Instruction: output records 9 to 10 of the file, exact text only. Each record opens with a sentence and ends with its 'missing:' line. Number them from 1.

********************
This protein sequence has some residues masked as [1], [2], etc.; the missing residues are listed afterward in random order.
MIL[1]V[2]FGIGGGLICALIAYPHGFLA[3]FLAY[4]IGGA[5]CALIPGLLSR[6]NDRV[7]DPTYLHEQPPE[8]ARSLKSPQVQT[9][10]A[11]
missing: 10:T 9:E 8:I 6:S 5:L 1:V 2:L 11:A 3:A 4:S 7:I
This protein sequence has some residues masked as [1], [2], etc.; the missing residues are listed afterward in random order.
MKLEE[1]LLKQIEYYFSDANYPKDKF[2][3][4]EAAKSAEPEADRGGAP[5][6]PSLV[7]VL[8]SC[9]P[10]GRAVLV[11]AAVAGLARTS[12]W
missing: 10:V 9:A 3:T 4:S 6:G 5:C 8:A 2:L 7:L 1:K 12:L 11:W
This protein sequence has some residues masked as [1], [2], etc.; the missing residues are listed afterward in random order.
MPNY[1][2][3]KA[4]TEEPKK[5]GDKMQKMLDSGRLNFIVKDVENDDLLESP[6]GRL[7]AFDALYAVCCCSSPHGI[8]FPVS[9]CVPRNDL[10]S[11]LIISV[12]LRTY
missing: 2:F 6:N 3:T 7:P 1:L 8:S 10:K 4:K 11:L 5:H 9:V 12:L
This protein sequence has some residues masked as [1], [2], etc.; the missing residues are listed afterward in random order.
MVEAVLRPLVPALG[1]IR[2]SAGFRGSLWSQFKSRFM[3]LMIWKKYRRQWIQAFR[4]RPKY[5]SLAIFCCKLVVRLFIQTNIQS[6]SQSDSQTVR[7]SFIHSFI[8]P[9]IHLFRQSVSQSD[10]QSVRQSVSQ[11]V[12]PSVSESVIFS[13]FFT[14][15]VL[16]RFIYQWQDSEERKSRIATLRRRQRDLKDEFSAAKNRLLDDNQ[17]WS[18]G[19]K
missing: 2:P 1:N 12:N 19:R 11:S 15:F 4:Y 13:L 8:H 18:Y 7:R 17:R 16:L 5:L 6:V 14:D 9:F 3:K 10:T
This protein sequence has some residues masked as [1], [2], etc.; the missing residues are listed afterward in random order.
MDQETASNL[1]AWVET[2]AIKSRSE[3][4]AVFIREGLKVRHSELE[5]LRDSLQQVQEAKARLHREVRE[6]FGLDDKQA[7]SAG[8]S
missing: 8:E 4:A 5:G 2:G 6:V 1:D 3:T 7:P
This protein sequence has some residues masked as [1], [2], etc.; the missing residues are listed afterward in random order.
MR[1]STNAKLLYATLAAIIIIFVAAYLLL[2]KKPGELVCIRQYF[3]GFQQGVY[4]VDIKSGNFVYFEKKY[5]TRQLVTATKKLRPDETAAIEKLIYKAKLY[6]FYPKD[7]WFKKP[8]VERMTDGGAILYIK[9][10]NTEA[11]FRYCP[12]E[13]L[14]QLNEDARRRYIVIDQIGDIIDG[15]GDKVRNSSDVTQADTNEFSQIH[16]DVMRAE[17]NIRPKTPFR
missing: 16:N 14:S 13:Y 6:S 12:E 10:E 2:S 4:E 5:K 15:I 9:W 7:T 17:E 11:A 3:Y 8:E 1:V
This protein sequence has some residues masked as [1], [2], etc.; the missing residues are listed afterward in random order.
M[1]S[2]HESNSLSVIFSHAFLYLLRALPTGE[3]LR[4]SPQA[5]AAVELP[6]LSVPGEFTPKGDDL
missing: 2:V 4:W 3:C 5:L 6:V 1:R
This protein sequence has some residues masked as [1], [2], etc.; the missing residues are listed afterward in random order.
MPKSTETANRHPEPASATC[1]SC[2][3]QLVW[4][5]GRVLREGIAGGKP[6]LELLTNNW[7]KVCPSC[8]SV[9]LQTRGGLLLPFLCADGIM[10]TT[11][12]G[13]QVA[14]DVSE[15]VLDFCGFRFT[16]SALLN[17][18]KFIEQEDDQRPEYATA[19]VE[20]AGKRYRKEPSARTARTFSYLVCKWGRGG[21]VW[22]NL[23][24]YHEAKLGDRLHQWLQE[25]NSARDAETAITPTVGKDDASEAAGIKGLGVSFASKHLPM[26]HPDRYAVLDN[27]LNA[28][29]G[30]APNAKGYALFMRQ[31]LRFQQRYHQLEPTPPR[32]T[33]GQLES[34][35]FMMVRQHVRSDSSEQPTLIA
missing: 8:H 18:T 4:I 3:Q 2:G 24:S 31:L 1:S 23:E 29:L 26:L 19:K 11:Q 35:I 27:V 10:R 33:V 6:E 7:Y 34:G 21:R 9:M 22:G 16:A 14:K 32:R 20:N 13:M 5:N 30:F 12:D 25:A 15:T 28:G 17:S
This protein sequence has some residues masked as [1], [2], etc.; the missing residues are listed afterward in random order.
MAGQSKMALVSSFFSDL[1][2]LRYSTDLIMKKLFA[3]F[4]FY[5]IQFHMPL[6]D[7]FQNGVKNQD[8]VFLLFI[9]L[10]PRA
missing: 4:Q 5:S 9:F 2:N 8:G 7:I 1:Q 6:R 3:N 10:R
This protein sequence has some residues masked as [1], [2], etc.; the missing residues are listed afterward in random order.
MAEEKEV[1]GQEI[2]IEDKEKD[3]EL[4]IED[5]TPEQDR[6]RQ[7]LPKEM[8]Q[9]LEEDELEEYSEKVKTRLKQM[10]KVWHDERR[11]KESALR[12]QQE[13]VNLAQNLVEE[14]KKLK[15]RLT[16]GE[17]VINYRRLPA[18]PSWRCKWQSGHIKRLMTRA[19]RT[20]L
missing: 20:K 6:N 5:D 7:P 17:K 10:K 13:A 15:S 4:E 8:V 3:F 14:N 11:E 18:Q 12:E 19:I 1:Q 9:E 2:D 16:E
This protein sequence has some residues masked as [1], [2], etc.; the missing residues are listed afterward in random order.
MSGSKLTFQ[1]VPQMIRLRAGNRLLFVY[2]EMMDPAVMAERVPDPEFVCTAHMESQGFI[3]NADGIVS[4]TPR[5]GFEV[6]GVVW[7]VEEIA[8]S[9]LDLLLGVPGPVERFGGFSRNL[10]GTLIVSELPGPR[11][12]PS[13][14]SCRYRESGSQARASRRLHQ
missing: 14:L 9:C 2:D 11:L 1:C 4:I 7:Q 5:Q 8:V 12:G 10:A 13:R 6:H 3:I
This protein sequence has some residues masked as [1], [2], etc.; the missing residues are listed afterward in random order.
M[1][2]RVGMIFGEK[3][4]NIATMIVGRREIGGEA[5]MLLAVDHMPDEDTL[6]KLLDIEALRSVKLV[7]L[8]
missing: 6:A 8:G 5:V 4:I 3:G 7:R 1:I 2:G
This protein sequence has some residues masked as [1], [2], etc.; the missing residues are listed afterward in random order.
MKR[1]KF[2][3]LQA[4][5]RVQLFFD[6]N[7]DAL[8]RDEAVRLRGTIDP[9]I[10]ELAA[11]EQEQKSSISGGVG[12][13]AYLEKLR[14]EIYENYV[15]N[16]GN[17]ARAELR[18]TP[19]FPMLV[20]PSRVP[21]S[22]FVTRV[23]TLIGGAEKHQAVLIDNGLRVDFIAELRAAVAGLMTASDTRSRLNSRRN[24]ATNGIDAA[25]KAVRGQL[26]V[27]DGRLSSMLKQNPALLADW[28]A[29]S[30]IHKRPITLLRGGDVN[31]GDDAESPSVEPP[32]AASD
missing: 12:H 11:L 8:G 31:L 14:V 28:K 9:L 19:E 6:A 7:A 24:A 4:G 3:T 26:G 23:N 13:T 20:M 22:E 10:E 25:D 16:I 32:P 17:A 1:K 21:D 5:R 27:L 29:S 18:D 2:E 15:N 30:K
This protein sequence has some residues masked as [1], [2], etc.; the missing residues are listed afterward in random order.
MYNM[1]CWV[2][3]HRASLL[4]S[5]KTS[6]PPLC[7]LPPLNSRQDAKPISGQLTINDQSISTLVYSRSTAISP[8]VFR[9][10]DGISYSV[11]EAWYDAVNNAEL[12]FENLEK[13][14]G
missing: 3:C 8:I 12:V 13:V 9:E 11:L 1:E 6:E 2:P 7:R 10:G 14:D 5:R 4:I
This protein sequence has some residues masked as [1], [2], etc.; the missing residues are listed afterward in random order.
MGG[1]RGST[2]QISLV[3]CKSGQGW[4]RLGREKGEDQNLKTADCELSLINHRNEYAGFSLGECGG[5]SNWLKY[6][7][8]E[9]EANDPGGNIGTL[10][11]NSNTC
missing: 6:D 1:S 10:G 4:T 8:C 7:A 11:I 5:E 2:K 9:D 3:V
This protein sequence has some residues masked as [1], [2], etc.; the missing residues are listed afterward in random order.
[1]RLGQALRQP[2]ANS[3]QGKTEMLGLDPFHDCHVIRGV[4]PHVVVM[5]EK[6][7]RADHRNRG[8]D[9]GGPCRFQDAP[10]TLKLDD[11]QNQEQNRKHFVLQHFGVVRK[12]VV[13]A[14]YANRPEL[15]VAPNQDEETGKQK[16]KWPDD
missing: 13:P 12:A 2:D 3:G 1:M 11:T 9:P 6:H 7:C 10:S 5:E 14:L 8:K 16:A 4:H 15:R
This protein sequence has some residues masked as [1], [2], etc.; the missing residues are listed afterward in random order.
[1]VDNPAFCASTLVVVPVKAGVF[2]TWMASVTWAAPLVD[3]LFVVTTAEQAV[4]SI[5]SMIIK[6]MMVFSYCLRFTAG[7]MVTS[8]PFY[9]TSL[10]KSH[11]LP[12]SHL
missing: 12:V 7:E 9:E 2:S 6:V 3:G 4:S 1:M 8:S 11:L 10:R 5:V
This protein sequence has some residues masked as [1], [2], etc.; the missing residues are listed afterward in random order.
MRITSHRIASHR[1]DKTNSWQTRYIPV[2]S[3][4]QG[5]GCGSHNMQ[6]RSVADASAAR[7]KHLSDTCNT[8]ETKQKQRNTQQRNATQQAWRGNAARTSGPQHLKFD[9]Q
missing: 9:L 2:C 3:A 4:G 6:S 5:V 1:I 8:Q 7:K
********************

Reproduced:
This protein sequence has some residues masked as [1], [2], etc.; the missing residues are listed afterward in random order.
MAGQSKMALVSSFFSDL[1][2]LRYSTDLIMKKLFA[3]F[4]FY[5]IQFHMPL[6]D[7]FQNGVKNQD[8]VFLLFI[9]L[10]PRA
missing: 4:Q 5:S 9:F 2:N 8:G 7:I 1:Q 6:R 3:N 10:R
This protein sequence has some residues masked as [1], [2], etc.; the missing residues are listed afterward in random order.
MAEEKEV[1]GQEI[2]IEDKEKD[3]EL[4]IED[5]TPEQDR[6]RQ[7]LPKEM[8]Q[9]LEEDELEEYSEKVKTRLKQM[10]KVWHDERR[11]KESALR[12]QQE[13]VNLAQNLVEE[14]KKLK[15]RLT[16]GE[17]VINYRRLPA[18]PSWRCKWQSGHIKRLMTRA[19]RT[20]L
missing: 20:K 6:N 5:D 7:P 17:K 10:K 13:A 15:S 4:E 8:V 3:F 14:N 11:E 18:Q 12:E 19:I 1:Q 9:E 2:D 16:E